Dáil debates

Tuesday, 10 May 2022

Employment Equality (Pay Transparency) Bill 2022: First Stage


4:10 pm

Photo of Rose Conway-WalshRose Conway-Walsh (Mayo, Sinn Fein) | Oireachtas source

I acknowledge the work of my colleague, Deputy Daly, and his office on this Bill. The more transparency around wages, the better for all workers as it can help to ensure they get a fair deal from employers. Pay transparency is also an important tool for tackling the gender pay gap and other forms of pay-related discrimination. Progress has been made in the area of pay transparency in recent years, as outlined by my colleague.

This legislation is an important step in strengthening the position of workers, specifically in the job application process. The legislation will make it a requirement to publish salaries on job advertisements. Anyone who has searched for a job, especially online, will be familiar with scrolling down and finding, where one expects to see a salary, instead of an actual figure, phrases such as "depending on experience” or “competitive salary”.

The truth is that the lack of transparency and asymmetric information reduces the bargaining power of the applicant and skews the power in favour of the employer. Knowing the salary upfront lets a candidate understand whether a job will be financially viable for him or her before committing the time and effort to apply. It shows workers already in the job what salaries are being offered to attract new employees. Leaving the employer to negotiate with the successful candidate on salary after the fact can lead to women, people from lower socioeconomic backgrounds and minorities often ending up on a lower salary.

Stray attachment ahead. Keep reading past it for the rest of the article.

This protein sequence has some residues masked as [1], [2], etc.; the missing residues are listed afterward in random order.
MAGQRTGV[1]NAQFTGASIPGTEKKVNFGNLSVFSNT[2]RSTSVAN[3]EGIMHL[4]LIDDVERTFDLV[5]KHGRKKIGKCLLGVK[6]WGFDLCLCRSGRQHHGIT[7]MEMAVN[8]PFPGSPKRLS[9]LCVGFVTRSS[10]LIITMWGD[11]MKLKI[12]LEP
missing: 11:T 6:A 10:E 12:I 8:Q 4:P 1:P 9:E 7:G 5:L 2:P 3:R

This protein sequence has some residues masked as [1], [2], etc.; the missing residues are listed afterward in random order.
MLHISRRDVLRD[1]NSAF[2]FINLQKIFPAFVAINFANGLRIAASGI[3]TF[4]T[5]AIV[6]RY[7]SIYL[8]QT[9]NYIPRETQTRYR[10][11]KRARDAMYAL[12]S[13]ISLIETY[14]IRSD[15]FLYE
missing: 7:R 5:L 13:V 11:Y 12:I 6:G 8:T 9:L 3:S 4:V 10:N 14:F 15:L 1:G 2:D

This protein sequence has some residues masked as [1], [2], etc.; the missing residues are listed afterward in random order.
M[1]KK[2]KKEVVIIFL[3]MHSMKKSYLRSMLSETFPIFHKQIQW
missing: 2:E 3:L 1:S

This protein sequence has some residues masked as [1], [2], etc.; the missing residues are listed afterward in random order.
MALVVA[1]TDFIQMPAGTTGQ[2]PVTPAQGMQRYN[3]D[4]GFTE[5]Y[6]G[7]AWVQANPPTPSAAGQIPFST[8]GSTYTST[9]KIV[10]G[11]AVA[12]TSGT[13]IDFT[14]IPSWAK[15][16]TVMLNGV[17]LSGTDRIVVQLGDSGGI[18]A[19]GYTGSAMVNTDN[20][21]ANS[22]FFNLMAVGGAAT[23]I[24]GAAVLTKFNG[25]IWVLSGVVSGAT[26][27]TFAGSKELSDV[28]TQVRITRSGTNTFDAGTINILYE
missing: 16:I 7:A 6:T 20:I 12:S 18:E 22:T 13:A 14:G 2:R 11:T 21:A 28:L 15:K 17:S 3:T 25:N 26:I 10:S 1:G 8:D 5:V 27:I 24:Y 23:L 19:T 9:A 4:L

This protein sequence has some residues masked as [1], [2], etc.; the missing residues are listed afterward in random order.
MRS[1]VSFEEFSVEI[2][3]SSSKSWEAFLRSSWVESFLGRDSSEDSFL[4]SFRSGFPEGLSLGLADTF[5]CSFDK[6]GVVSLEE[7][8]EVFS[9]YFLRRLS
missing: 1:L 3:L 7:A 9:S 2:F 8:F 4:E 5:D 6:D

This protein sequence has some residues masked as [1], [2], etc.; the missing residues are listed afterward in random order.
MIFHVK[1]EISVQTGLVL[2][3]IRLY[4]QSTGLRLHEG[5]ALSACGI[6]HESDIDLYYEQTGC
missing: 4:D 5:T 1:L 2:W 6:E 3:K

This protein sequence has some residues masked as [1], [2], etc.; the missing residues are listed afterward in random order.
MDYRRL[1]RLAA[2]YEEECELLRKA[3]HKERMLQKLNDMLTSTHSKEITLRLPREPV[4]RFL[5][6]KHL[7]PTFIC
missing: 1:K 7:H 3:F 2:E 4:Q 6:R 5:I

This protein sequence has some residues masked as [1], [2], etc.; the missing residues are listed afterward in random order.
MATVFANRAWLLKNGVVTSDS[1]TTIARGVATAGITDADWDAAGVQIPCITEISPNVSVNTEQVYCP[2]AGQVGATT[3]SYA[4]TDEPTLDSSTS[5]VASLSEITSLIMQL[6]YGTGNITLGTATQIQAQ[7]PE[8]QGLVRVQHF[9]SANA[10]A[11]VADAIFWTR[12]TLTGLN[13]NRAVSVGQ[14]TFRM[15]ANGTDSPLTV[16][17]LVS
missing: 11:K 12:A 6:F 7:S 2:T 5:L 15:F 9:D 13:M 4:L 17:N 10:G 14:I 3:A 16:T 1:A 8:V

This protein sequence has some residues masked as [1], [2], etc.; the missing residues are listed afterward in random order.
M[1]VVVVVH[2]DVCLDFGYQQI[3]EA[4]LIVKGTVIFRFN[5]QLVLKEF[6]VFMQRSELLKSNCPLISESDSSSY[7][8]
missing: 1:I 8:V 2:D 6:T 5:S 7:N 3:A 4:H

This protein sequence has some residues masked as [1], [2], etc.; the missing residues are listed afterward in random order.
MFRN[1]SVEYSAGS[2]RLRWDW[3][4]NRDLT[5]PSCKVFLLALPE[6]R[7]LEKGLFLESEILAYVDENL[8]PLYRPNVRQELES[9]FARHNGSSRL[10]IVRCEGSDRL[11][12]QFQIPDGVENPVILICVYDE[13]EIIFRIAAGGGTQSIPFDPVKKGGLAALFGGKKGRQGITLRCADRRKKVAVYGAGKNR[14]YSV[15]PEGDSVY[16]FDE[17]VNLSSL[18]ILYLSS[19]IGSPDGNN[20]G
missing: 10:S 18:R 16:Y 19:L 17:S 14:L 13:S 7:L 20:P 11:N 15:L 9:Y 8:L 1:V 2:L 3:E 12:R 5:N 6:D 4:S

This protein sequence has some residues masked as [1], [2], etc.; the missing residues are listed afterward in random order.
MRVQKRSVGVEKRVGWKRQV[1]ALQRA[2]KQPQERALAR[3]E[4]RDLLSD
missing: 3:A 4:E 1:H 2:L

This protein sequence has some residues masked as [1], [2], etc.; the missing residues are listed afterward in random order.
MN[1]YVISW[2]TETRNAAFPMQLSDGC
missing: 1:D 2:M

An increasing body of research shows salary transparency is a way of creating a more equitable workplace. In the third level sector, in particular, we know that working conditions for tutors, lecturers and researchers have been eroded by the employment practices of underfunded colleges. We also know that it is disproportionately women and minorities on precarious contracts. I recently spoke to a woman who has been moved from short-term contract to short-term contract for 18 years. We need to skew the contracts and what is offered, in terms of the worker, to protect the worker's rights and give equal power to both the employer and the workers.


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